The board and the managing agent proudly announce to the community, “There will not be a common charge increase for the coming year!” They add, “There has not been an increase for several years prior to this one.” One should ask, is this a good or a bad thing?
It may sound strange but members of the community should seriously question common charges that do not increase. Ask yourself:
• Did we reduce operating expenses in some significant and lasting way?
• Do we have a reserve fund?
• If there is a reserve fund, how much is in it?
• What capital expenditures can we anticipate in the years to come?
• Are we balancing our budget by drawing down on savings or selling assets?
There is a fact about property management that does not change. Everything always changes. Buildings begin to wear out from the moment they are constructed. Everything at a property has a life expectancy: roofs, siding, asphalt, concrete, bricks, paint, windows, doors, plantings, and signs will last a certain amount of time and then will need to be repaired or replaced.
Operating expenses at a property fluctuate but, in general, they increase. Common area heating, air conditioning and lighting, insurance, and repairs and maintenance costs all increase over time. Therefore, given an aging infrastructure and increased operating expenses, how can the common charges realistically remain the same year after year?
The board is the governing body at a condominium, cooperative, or homeowners association. The board decides policy. The managing agent makes recommendations to the board but ultimately the board makes the decisions and the agent carries them out. It is a common misunderstanding for owners to believe that the agent decides policy at their property. It is no different with the common charge. The agent prepares a budget and the board reviews, revises, and approves it. It is the responsibility of the agent to recommend a common charge increase if it is required. When the agent recommends a common charge increase, only the board can accept or reject it.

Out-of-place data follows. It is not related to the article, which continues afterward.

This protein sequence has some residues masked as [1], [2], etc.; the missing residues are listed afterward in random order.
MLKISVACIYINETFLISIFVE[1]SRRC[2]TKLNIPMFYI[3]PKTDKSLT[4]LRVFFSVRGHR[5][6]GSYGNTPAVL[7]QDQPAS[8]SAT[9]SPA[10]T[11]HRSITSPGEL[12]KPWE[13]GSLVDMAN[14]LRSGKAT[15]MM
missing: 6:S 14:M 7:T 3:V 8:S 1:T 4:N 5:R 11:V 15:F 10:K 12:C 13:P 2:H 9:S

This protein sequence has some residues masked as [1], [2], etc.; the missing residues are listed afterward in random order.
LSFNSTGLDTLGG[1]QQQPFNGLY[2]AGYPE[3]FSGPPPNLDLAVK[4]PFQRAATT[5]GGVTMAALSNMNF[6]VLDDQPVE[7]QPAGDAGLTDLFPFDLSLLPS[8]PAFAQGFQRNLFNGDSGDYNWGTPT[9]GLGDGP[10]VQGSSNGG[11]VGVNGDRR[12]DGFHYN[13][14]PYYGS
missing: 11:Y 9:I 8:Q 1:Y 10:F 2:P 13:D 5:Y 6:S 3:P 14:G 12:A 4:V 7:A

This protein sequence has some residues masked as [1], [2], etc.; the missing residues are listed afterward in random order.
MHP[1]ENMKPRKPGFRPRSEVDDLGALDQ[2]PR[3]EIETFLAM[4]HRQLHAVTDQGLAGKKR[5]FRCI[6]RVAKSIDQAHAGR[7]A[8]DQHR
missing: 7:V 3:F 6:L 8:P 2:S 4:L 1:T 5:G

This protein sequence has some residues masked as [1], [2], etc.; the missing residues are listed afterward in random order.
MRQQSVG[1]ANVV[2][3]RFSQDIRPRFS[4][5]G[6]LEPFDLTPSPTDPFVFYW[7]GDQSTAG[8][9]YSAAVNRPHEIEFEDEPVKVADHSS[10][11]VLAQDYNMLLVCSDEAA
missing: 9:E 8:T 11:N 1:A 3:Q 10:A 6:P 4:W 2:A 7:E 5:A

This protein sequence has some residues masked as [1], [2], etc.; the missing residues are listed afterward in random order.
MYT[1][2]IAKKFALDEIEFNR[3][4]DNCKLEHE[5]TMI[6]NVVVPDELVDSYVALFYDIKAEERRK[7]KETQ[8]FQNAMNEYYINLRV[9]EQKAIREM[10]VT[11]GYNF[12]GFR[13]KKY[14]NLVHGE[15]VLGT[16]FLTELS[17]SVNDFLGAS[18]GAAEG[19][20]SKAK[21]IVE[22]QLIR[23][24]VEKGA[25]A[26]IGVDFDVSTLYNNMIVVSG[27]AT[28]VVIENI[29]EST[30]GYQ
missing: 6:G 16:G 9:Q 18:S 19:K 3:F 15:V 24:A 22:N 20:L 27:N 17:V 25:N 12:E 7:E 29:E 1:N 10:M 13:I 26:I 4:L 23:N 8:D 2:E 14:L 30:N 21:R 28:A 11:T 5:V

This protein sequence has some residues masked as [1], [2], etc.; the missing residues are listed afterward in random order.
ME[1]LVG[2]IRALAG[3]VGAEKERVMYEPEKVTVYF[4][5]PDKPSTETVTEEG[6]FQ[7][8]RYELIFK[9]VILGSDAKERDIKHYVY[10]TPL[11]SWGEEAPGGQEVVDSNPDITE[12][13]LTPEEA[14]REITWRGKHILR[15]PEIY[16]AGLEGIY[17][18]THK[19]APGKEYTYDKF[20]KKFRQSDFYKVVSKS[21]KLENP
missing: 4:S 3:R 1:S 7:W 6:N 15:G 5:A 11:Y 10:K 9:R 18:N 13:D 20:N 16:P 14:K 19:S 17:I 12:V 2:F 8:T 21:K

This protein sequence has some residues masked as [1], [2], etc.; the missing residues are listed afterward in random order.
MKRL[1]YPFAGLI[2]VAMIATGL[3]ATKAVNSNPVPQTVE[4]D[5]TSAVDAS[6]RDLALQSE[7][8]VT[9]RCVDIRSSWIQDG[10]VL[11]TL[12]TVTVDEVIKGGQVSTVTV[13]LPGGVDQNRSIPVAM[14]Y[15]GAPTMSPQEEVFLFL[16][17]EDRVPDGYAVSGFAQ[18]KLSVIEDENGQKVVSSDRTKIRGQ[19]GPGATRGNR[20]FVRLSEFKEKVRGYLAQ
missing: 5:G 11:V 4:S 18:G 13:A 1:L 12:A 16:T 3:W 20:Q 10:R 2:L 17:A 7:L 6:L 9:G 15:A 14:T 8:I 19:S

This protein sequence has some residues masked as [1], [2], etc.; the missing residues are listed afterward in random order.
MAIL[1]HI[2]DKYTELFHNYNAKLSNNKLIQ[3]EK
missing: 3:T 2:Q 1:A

No one wants to pay a common charge increase. It is the job of the agent to control costs whenever possible. Management is one line on the budget but it should positively affect every other line item. In some instances, professional management pays for itself. Even so, common charge increases are usually an unpleasant necessity.
If a common charge increase is required because of an operating deficit and the board does not approve it, often the deficit does not disappear the following year but instead grows even larger. For example, if a two percent increase is required this year and it is not covered by a common charge increase, it carries forward to the next year. If another two percent increase is required next year, it will take a four percent increase to balance the budget.
Imagine what would happen if the board disregards deficits for several years and inflation increases expenses two to three percent per year! Ignoring deficits and meeting the shortfall by drawing down on savings or selling assets can bankrupt a property or require huge common charge increases to balance the budget over a number of years.
When a board ignores deficits, a crisis ensues. Usually it comes to a head with the election of new board members and/or hiring a new managing agent.
They must address the problem or face severe consequences. The new board and/or agent are the bearers of bad news when they announce the need for an increase. The members of the community, who were complicit the whole time when the common charge held steady, are often shocked.
It is like the joke about the person who steps off the top of the Empire State Building. Someone sticks his head out of the 50th floor window and asks the falling person, “How are you doing?” The person on the way down responds, “So far, so good.” The falling person will hit the ground devastatingly hard unless caught by a safety net. The board that makes the hard financial decision required for the survival of the community is that safety net.
Congratulations are in order for the board and agent that set things straight but usually they come under attack by the community. They encounter misdirected anger.
Recently, we have seen boards of several major United States corporations ignore serious flaws in their companies’ accounting practices. The boards’ lax attitudes led to bankruptcies that wiped out the savings of millions of shareholders. Only now are laws being enacted to protect shareholder interests and to prosecute unethical business dealings.
Are cooperative, condominium, and homeowner association boards accountable for their financial decisions? The answer is “yes” but community members also share responsibility since they receive financial reports and elect the board annually. In the short run, members of the community may not mind sleeping while their common charge remains the same. In the end, it is like the situation with the person who jumped off the Empire State Building. Whether you are awake or asleep, the law of gravity will always operate.